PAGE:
Je Suis Charlie – Writing Quote Wednesday

“Today’s effort to silence criticism by murdering the artists and writers who voice it must be met with a far wider movement to defend the right to dissent, which forms the spine of free expression.”

PEN American Center

“Religion, a mediaeval form of unreason, when combined with modern weaponry becomes a real threat to our freedoms. This religious totalitarianism has caused a deadly mutation in the heart of Islam and we see the tragic consequences in Paris today. I stand with Charlie Hebdo, as we all must, to defend the art of satire, which has always been a force for liberty and against tyranny, dishonesty and stupidity. ‘Respect for religion’ has become a code phrase meaning ‘fear of religion.’ Religions, like all other ideas, deserve criticism, satire, and, yes, our fearless disrespect.”

Salman Rushdie

It was with a very heavy heart that I tried to explain to my middle son what happened in France at Charlie Hebdo. He doesn’t live with me and his other family keeps him very sheltered from what is going on in the world.

I told him some extremists wanted to silence the voices of writers who disagreed with what they believed in. He didn’t know what an extremist was, so I asked him to Google it. He couldn’t because his computer was off and it takes his old machine about 10 minutes to boot up.

I read the definition to him.

“Oh, it sounds like we are going to have another war again,” he said. “I haven’t known a time when we weren’t at war.”

He’s thirteen.

“I know. That’s why I want you to know about these things. Maybe you can help make a difference in the way people treat each other by knowing about this.”

As we started to have a conversation about it, his mother came into the room and shut down the conversation. She wanted him to rest. All of us are sick with flu but I think she was more concerned that I was teaching him what was happening. I stopped talking about it and let him get some rest.

But we can’t rest from defending the right to satire and dissent. All ideas must be open to be debated and expressed or only those ideas with the biggest weapons behind them will get heard.

If I draw an unflattering caricature of someone you respect, how does killing me honor that person? The caricature is a reflection of what I see and feel about that person, not what that person actually is. (I’ve always hated those caricature artists at fairs. They always draw everyone with giant heads and twisty bodies. It freaked me out. But it did make me realize that not everyone sees me as I see me. An important lesson to learn.)

No matter how hard you try, you can’t kill all of the feelings that people might feel that might be different from yours. That is inhuman.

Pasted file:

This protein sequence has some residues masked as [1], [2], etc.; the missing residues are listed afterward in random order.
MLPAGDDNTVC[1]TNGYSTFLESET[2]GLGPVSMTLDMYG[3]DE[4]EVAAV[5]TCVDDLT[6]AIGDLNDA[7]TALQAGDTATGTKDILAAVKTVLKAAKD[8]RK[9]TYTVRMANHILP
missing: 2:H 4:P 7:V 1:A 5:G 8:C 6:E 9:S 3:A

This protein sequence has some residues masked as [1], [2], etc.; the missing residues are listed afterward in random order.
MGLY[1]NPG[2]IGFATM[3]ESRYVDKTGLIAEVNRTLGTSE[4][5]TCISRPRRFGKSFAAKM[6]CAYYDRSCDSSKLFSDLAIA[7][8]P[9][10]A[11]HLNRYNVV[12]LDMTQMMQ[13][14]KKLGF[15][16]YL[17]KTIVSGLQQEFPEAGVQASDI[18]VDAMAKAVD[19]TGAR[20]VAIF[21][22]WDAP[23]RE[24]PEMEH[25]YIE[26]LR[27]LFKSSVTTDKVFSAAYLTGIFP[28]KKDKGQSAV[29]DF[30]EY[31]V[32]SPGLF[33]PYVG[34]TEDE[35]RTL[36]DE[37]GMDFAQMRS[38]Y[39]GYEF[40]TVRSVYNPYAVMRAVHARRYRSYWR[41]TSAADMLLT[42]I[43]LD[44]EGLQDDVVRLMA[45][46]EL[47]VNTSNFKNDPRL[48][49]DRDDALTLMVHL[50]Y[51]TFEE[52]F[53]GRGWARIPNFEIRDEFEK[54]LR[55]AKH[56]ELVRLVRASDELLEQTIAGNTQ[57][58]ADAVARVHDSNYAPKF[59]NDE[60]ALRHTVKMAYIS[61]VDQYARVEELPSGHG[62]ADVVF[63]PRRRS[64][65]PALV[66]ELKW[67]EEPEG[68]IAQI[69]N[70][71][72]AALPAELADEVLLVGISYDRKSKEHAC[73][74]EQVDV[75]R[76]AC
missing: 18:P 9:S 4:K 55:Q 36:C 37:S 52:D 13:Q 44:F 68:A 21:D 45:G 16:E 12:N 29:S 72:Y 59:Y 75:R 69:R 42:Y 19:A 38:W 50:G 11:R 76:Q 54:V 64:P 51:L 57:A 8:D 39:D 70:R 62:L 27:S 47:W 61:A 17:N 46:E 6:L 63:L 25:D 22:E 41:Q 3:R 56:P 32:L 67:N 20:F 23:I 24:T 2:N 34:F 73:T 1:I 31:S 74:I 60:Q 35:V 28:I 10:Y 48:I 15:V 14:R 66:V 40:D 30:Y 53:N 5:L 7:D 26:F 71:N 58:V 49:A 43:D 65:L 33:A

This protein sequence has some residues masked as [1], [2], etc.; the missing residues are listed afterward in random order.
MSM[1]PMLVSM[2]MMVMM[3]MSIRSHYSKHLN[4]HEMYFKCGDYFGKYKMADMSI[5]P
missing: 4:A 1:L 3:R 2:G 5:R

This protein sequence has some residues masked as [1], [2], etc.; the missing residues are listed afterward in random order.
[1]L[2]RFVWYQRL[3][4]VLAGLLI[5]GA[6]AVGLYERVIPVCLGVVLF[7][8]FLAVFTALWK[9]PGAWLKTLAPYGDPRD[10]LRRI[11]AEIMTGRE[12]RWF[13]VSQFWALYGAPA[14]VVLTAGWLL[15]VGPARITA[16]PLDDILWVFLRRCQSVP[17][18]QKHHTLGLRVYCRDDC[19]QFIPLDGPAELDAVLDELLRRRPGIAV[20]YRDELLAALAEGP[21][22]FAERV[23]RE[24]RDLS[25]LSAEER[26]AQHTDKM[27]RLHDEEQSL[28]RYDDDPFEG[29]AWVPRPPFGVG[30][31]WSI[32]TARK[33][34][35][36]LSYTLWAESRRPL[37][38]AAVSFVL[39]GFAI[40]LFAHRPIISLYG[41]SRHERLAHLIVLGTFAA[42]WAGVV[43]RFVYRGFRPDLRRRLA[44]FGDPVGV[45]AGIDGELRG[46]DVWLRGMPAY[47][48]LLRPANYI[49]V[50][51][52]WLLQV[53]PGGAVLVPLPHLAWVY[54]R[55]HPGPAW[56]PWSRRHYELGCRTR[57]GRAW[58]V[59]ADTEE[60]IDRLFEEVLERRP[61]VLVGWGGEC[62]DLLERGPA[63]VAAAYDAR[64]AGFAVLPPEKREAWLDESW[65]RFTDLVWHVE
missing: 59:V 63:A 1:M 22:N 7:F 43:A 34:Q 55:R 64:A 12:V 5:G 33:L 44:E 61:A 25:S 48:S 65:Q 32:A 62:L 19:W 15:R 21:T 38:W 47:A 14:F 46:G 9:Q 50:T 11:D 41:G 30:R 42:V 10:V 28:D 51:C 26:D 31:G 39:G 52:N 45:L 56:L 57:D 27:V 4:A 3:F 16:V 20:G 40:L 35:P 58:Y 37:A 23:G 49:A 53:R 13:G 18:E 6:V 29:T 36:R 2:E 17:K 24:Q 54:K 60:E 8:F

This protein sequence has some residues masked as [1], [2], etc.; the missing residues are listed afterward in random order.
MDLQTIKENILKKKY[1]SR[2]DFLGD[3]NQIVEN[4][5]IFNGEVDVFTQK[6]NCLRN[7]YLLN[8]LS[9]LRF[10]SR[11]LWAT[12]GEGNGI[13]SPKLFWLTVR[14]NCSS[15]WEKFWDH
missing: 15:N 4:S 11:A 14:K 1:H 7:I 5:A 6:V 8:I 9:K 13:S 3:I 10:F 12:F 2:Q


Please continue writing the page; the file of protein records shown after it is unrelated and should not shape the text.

I’m no psychologist, but I think killing like this comes from a fear that what the person who is targeted is saying is a truth buried deeply in the psyche of the person doing the killing.

They could be unconsciously thinking, “If I kill this outside source of these thoughts I shouldn’t be having, I won’t have to have them again.”

That’s why it’s so important to protect the rights of people to express themselves. When writers and artists and performers engage in satire it makes most of us poke at our own thoughts and say, “I never thought about it that way before.”

We can laugh at our own thinking or we can decide the artist is wrong, but only a person who lives in fear that their way of thinking might actually be questionable and cannot live with that uncertainty decides they have to kill the artist to silence those questions.

What I write and say is my opinion and as a human being I have the right to say it. The problem is that that right has never been “free” and many people often have to pay, in one way or another, to have their voices heard. The people in Paris paid with their lives.

I stand with Charlie Hebdo and agree with Mr. Rushdie that we must defend the art of satire, which has always been a force for liberty and against tyranny, dishonesty and stupidity.

Our stories must be told and should never be silenced with weapons or frightened out of existence. If you don’t like my story, tell yours better, don’t just shoot me to make me stop talking.

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3 thoughts on “Je Suis Charlie – Writing Quote Wednesday

  1. Reverence for God – or lack of it – is shown in our actions.

    There was no reverence shown in Paris. Instead, God weeps.

    He must do a lot of that, considering the state of the world.

    Good post.

    Like

  2. I am a Muslim myself and I have to agree that it’s true that everything should have the chance to be ridiculed…whether we laugh at what others think or take it in…freedom of opinion is a right – it cannot be controlled. We cannot, and should not, seek to control people. Satire may be social commentary, but it is there for a reason, and instead of killing people (!!!) shouldn’t you see as to why people may have certain notions, may criticise certain opinions, people even – and if you feel so passionately about it, shouldn’t you seek to dispel it through discussion? No one should play God and you are right in saying that it is those most scared, most unsure of their faith, that choose to act out like that. It’s a perverse way to say “I think you’re opinion is wrong” – and although I may dislike Rushdie I have to agree that religious totalitarianism will not get us anywhere – and that people choose to rebel like this disgusts me. There’s always room for more discussion, always. But taking lives? – what a world we live in today.

    Liked by 1 person

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